Wednesday, December 3, 2008

Don’t be afraid to ask for help

You’re starting your new company based on extensive knowledge and experience that you have accumulated in your field. Or, if you’re not an expert yet, you will be soon as your overwhelming desire to make your company successful courses through your veins. Your know-how and energy are why you’ll soon turn prospects into customers. Except that the trees keep getting in the way.

You used to sit back and observe other business ventures from a safe distance and think, “I could do it better.” Since you’re not at a safe distance any longer, it will be hard sometimes to tell if you’re actually doing something better, or if you’ve gone completely off course. Starting now, seek periodic advice from others with similar expertise. You need someone who will listen to you and help you see the things you can’t.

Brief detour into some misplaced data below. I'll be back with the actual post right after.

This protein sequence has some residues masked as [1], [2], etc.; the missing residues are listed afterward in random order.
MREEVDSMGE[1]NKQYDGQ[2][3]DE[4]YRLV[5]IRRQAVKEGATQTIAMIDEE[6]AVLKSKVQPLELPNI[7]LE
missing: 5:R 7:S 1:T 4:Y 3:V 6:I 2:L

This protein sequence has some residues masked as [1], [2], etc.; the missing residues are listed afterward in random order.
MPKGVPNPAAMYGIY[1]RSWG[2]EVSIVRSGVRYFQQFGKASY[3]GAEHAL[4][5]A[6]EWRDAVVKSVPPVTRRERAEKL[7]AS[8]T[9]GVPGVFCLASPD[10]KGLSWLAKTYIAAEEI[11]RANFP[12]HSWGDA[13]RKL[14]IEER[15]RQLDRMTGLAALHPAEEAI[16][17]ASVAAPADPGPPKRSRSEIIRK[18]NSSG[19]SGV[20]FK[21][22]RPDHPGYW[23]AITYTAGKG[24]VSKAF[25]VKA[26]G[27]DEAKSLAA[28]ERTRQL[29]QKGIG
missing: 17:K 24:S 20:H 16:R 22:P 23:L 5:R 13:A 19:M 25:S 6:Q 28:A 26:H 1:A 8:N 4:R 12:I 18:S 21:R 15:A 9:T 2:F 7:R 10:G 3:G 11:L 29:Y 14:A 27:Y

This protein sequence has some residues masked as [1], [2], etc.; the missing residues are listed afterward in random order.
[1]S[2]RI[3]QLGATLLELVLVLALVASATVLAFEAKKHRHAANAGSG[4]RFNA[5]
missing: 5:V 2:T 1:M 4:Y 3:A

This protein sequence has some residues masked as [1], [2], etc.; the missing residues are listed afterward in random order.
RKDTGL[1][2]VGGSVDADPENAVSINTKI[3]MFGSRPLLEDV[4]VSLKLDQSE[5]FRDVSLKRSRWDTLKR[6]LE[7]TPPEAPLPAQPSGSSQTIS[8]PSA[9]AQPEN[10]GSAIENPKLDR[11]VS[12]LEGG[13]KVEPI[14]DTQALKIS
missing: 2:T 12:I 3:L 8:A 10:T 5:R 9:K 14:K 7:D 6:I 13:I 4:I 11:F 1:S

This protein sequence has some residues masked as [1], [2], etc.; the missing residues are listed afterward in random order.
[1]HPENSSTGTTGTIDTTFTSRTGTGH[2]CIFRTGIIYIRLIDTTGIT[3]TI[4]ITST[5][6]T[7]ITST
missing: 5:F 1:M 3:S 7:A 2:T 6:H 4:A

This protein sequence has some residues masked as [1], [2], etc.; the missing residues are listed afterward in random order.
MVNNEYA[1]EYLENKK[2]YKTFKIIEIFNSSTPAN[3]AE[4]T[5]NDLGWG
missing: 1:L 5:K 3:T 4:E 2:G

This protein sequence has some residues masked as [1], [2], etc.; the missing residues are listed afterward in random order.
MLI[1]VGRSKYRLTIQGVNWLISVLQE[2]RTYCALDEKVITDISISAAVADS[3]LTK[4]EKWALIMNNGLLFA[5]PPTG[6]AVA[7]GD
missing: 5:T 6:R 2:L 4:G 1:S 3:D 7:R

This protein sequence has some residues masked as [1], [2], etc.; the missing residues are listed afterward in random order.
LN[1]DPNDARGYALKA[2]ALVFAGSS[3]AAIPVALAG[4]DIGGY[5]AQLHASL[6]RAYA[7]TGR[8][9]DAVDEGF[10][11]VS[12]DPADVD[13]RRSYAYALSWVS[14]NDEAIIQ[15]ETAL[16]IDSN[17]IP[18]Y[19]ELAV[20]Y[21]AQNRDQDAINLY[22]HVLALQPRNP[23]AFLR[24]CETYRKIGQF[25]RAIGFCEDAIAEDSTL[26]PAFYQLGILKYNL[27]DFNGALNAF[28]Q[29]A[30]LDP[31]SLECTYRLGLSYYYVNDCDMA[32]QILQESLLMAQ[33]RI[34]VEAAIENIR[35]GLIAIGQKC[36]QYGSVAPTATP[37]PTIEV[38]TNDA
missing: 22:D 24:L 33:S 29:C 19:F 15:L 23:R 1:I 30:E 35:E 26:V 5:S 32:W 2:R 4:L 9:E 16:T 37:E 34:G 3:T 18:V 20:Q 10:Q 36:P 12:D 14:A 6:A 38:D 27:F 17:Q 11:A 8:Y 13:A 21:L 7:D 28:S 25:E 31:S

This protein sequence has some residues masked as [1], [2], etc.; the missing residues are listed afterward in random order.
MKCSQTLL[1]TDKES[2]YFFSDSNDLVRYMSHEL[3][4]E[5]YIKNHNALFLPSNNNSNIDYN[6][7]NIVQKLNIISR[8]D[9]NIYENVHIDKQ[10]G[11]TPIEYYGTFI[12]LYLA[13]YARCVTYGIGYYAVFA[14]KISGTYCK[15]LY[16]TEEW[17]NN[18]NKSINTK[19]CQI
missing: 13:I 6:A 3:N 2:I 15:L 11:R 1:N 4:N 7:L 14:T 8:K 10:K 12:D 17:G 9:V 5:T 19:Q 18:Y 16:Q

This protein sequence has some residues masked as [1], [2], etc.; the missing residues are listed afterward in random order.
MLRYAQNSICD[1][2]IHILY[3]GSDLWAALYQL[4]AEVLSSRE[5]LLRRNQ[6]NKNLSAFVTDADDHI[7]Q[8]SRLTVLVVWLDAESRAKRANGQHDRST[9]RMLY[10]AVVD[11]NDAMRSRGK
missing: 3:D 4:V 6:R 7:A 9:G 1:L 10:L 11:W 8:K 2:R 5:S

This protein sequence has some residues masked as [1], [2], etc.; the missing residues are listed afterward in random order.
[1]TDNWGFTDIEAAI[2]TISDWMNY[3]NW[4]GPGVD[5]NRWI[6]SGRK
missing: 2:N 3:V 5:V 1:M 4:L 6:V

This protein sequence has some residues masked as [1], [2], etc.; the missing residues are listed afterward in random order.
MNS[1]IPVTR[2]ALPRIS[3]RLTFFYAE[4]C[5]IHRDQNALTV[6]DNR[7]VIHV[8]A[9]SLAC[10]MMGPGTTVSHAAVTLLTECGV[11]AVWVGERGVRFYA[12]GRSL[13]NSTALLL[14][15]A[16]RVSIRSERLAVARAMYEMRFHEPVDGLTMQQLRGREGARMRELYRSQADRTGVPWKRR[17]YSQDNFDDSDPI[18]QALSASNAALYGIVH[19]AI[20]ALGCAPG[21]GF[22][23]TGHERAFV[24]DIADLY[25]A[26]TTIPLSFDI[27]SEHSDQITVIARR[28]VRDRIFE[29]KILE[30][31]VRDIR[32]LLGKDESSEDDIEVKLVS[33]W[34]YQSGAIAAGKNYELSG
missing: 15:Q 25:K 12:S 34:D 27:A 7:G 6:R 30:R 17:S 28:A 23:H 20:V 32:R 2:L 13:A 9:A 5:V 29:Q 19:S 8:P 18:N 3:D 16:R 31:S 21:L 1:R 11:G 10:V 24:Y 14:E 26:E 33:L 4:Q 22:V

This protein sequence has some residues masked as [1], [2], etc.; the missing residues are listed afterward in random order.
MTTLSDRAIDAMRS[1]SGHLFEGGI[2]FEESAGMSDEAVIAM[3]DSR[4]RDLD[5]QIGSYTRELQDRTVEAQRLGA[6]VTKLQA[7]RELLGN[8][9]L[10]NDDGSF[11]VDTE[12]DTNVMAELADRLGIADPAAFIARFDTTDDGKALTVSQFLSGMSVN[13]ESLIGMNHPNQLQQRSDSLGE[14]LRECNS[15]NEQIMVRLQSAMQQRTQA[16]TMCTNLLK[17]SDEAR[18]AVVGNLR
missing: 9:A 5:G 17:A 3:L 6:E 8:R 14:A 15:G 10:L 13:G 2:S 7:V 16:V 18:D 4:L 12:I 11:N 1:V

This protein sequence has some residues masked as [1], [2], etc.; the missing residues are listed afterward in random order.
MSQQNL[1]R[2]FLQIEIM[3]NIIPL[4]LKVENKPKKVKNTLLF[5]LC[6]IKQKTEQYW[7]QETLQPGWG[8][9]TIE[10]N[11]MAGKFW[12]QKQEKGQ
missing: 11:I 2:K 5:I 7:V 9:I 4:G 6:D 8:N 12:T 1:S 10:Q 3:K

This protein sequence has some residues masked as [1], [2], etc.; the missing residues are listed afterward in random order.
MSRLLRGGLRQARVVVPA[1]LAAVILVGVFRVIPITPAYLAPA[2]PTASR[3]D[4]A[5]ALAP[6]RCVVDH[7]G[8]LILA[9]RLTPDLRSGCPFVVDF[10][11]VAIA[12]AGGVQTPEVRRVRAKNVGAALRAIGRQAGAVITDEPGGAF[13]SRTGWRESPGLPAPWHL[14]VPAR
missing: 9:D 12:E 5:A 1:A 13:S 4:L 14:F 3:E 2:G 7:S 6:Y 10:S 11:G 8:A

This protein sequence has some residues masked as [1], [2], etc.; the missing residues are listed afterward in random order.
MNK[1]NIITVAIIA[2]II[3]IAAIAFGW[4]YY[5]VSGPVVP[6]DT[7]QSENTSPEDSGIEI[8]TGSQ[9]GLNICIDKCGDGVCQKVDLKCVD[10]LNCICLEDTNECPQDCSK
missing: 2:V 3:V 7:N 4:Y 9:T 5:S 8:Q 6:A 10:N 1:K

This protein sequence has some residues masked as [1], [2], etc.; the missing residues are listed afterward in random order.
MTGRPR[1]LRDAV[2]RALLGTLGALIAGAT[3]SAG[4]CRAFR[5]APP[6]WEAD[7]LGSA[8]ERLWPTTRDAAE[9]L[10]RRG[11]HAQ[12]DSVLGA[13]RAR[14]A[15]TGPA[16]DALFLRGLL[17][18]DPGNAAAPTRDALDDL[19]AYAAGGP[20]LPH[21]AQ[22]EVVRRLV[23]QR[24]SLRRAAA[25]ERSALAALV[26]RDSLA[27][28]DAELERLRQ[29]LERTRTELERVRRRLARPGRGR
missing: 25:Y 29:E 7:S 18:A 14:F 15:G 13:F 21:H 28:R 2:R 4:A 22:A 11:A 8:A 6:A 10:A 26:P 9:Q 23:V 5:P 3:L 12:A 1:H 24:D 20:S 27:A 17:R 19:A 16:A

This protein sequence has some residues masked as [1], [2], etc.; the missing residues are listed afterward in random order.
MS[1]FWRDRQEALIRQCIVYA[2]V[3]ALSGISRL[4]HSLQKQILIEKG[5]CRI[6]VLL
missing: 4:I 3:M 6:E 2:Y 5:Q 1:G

My background is marketing, but the most difficult company to market is the one I’m a part of. I don’t always have an objective viewpoint on how to promote my own stuff. It’s easy to get bogged down in the day-to-day aspects of the company rather than looking at the big picture. We have bills to pay, so we spend a lot of energy ensuring that we can pay today’s bills, rather than the ones that will come due in five years. To compensate, I occasionally touch base with other marketing people whom I’ve known for many years. We meet over lunch so that we can each talk about our respective companies. We share that month’s challenges. I tell her the ones I face with mine. Often, I can offer some perspective that helps her deal with a particular obstacle. She may offer a suggestion that seems obvious to her, but is foreign to me because my mind is cluttered with small details she doesn’t have to deal with. Conversely, I sometimes get the chance to offer her suggestions that should seem obvious to her, but aren’t for the same reason.